MIAMI — A short reprieve from a huge rate hike was granted for Empire District Electric, a Kansas corporation, for customers in Oklahoma.

The Oklahoma Corporation Commission rejected Empire's request to use a state rule, which would have allowed the company to raise Oklahoma customer's rates to Empire's Missouri customer rates and charges last week.

The OCC ruled by rejecting Empire's rate hike request to now require the electricity producer and utility service provider to go through the rate change hearing process to address any revisions and directing all parties to establish a procedural schedule. Oklahoma Empire customers could still see the rate hike, but the Empire will now have to prove justification for the rate changes through evidence in a hearing.

OCC spokesperson Matt Skinner said he could not speak directly about the proposed Empire case for the biggest part, but could give information about the rate case hearing process in general.

“This is still a pending case,” OCC spokesperson Matt Skinner said. “What happened Thursday was another step on the road to begin this case. The commission denied Empire's application to have treatment under a rule, which would have allowed the imposition of Missouri's rates for Empire customers. The idea behind the Oklahoma rule was efficiency, but it still has consumer protections in it.”

Empire was asking the OCC for a rate increase of up to 45.37 percent per month per 1,000-kilowatt hours to its Oklahoma customers.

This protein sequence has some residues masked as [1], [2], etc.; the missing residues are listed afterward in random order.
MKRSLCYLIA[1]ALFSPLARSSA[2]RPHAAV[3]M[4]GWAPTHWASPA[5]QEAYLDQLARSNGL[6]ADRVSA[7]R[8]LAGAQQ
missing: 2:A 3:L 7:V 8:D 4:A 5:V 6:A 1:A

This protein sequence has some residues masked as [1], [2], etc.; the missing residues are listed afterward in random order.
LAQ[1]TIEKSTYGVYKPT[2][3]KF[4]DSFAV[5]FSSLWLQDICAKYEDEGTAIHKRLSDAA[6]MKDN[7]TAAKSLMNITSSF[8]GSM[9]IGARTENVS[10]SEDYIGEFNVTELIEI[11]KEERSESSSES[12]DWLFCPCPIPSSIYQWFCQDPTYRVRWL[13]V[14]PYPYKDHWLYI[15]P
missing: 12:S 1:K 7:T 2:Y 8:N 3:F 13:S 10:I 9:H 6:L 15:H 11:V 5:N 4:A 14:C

“We’ve been working with the commission staff and the other parties to the case to develop a procedural schedule and establish a process to move forward with ne rates for Oklahoma customers so while they decided against applying the Missouri rates in Oklahoma, there was a rule in place that allowed us to file and request that,” Empire’s Director of Corporate Communications Julie Maus. “So, that is what we did versus incurring the costs associated with conducting a full Oklahoma rate case, that was the thought process behind that, to save some cost there for customers in terms of rates case expense. They did reject that filing and so what we are doing now is working with the commission staff to determine the process going forward in probably an abbreviated rate case process, because we still need to move forward with new rates for Oklahoma customers. It’s been several years since that has taken place and we still need to begin recovery of the costs that we have incurred for all of the improvements that have been made to the system.”

Empire is based in Joplin and is an investor-owned, regulated utility providing electric, natural gas (through its wholly owned subsidiary The Empire District Gas Company), and water service. Empire serves approximately 218,000 customers in Missouri, Kansas, Oklahoma and Arkansas.